Sully proves that “professionalism” pays

I think, by now, the whole world has heard of Chesley B “Sully” Sullenberger III, the pilot of the plane that landed on the Hudson river. Difficult to describe his actions in words. So I will just say – GREAT JOB!

What can we as management executives learn from this? I would like to focus on one point which was brought out by his wife when she said (paraphrased), “Sully is the ultimate professional. I wouldn’t have expected anything less.”

The key word here is “professional.” I think most people would not have understood the significance of this word when used along with Sully’s name. As such, I would like to comment on it.

Let us first understand the meaning of the words “professional” and “professionalism.” Most people have a misconception of what these words mean.

A professional is somebody who works for an organization in exchange for monetary remuneration. This implies that if I am working for an organization and getting paid for it, then it is my duty to work in the best interest of the organization as well take all decisions in the best interest of the organization that I work for. But this definition is still not complete. Why” Well, it does not answer the question that what a professional should do when there is a conflict of interest between personal and organizational benefit? To take care of this shortcoming, my definition of professional is “a person who makes all decisions in the best interest of the organization even if it hurts an individual’s personal interests.”

Now let us analyze Sully’s actions in light of our above definition of a professional. As a pilot, he is responsible for flying the passengers from one place to another safely and that is exactly what he did. First, he remained calm and focused on landing the plane safely on the Hudson river. He did not run to save his life but made all the effort to ensure that all the passengers were out of the plane before him. It was reported that he made two rounds of the plane to check that all the passengers were out of the plane. If you look at it, he just did his job to the best of his ability. He put the interest of his passengers even though such an action could have brought personal harm to him. Any other person would have tried to save himself. He put his personal interest aside and that is the sign of a true professional.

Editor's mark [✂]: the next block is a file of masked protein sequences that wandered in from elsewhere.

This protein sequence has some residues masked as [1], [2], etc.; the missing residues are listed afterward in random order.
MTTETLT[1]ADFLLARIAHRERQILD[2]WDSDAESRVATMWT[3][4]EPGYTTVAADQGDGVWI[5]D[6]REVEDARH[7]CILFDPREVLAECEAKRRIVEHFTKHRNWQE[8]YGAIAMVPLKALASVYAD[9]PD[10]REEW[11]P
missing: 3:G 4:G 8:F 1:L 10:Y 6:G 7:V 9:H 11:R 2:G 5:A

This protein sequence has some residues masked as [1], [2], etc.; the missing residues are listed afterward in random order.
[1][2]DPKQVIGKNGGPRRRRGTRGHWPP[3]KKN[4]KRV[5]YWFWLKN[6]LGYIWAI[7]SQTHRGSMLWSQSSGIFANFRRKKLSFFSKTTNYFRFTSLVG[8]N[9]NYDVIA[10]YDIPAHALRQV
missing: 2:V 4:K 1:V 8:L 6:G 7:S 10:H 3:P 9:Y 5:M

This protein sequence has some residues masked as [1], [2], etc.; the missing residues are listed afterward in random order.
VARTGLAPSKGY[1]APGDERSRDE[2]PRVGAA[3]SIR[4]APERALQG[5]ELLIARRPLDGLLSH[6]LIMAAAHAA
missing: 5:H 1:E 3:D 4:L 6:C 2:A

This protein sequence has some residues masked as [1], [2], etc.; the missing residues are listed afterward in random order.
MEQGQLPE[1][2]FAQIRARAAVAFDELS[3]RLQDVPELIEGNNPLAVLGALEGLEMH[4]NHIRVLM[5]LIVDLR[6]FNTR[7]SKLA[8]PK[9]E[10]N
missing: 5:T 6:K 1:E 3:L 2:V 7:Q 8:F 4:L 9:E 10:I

Now imagine if he would have pursued his personal interest instead of acting like a professional? If he would have tried to save his life first, the passengers would have also panicked. Simple. If one sees the captain of the ship deserting the ship, one gets the message that things are really bad and panic would have been the result. I am not privy to what went on inside the plane but I think the calm attitude of “Sully” would have inspired teamwork amongst the passengers to help each other to get out of the plane.

I think Sully’s wife got it right when she said, “Sully is the ultimate professional. I wouldn’t have expected anything less.”

So what is the lesson that management executives can learn from this incident. Simple, act in the best interest of the organization and take all decisions in the best interest of the organization even if you think it will hurt you. When you act like a true professional, you will always benefit. For proof, just think of Sully and what it did for him and others as well.

Avinash Narula

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